For lasting change, vow to adopt tiny habits
The new year is here, and it’s natural to think of how we can make a fresh start. Enter New Year’s resolutions. Unfortunately, researchers* have found resolutions often don’t stick.
The problem with most resolutions are that they’re too general. The top five for 2014 were:
- Lose weight
- Get organized
- Spend less, save more
- Enjoy life to the fullest
- Stay fit and healthy.
You can probably see that without specific tactics, it’s hard to achieve these resolutions.
The numbers people at Statistic Brain reported that 2014 research from University of Scranton, Journal of Clinical Psychology, indicated that only 8% of people who make resolutions achieve them, 49% have infrequent success, and 24% fail each year.
Is there something you want to do better? A habit you want to add to your daily routine? Try adopting tiny habits, a program started by social scientist and part-time Stanford professor BJ Fogg. This is the thinking behind Fogg’s Tiny Habits program:
Instead of large, sweeping goals, consider how adopting small habits over time can result in lasting, automatic behavioral changes. The beauty of habits is that they are automatic and creating more automatic behaviors makes change effortless.
How does this matter to us as writers? Habits and routines are key to creating a successful writing practice. What if a series of tiny habits every day could lead to more efficiency and a better writing routine?
How Tiny Habits work
For starters, Fogg’s Tiny Habits method helps you practice the skill of creating new habits, which sets a foundation for lasting change.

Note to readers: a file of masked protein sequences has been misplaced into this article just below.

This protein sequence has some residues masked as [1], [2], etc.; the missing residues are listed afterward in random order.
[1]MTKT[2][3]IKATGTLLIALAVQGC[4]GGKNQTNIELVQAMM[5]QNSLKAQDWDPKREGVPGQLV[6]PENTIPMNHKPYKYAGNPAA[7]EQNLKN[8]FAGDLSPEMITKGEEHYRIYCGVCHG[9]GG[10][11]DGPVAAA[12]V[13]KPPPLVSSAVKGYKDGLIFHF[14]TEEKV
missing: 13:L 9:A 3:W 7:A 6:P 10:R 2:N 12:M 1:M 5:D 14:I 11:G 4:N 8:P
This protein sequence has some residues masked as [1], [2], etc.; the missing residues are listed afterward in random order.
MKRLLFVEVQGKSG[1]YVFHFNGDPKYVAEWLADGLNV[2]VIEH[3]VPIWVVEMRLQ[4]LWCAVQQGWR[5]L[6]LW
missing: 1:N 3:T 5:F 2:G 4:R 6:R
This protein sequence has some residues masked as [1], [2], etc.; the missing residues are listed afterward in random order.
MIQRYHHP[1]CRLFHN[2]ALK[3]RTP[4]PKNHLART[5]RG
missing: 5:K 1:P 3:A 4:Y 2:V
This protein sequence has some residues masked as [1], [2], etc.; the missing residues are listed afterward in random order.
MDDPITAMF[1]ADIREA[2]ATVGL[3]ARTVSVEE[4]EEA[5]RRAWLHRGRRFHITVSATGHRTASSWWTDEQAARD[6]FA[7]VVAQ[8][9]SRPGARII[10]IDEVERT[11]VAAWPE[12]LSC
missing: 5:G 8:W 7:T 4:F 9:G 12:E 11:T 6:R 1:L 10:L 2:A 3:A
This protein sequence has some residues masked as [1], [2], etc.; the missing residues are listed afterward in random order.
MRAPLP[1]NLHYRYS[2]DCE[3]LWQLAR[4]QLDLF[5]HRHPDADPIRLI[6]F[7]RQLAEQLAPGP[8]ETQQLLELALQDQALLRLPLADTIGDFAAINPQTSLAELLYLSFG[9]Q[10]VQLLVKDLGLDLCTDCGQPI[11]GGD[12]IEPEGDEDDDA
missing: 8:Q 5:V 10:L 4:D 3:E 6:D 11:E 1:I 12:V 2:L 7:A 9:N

Tiny habits are about adopting a behavior that’s linked to an existing habit — something you already always do. This existing habit is an “anchor” that triggers the new tiny behavior. Think about one thing you always do and then what makes sense to do right after it. For example, Fogg began a habit of flossing a tooth right after brushing.
Pick something you can accomplish in 30 seconds or less.
One of my tiny habits is to take my vitamins right after I put my breakfast dishes in the dishwasher. At first, when I wrote down this tiny habit, it was, “Take vitamins after breakfast.” I knew I wanted to take the vitamins with food. But eating breakfast isn’t a strong enough anchor. The act of putting my cereal bowl in the dishwasher is more specific.
Consider how you need to change the environment around you to achieve your tiny habit. You may need to rearrange the space you live and work in to make it easy to adopt your new habit. For me, I need to have my vitamins ready in the kitchen.
Celebrate your tiny habits victory. This is a key step, Fogg says. Saying to yourself, “Yay me!” or “I’m awesome,” combined with a fist pump or a thumbs up, will solidify your victory and wire your brain for success. See more ways to celebrate success on Fogg’s website.
Rehearse your tiny habit. When he’s preparing to adopt a new tiny habit, Fogg likes to mentally or physically rehearse the existing anchor then the new behavior 5 to 8 times, quickly. He also includes the victory celebration.
Once you create several tiny habits, you can add more, Fogg says. Pick ordinary behaviors to be your tiny habits. This practice of establishing tiny habits sets you up for achieving bigger habits and changes in your life.
Start by signing up for the free program
Fogg has a free five-day program to help you adopt tiny habits. Sign up at his Tiny Habits website. He starts a new session each Monday and the next session is Jan. 5-9. Sign up by Friday, Jan. 2 to be included in the next one.
Making large sweeping changes isn’t realistic for most people, but automatic habits stick and can create big progress over time. What do you want to change in your life?
*“New Year’s Resolution Statistics – Statistic Brain.”
2014 Statistic Brain Research Institute, publishing as Statistic Brain.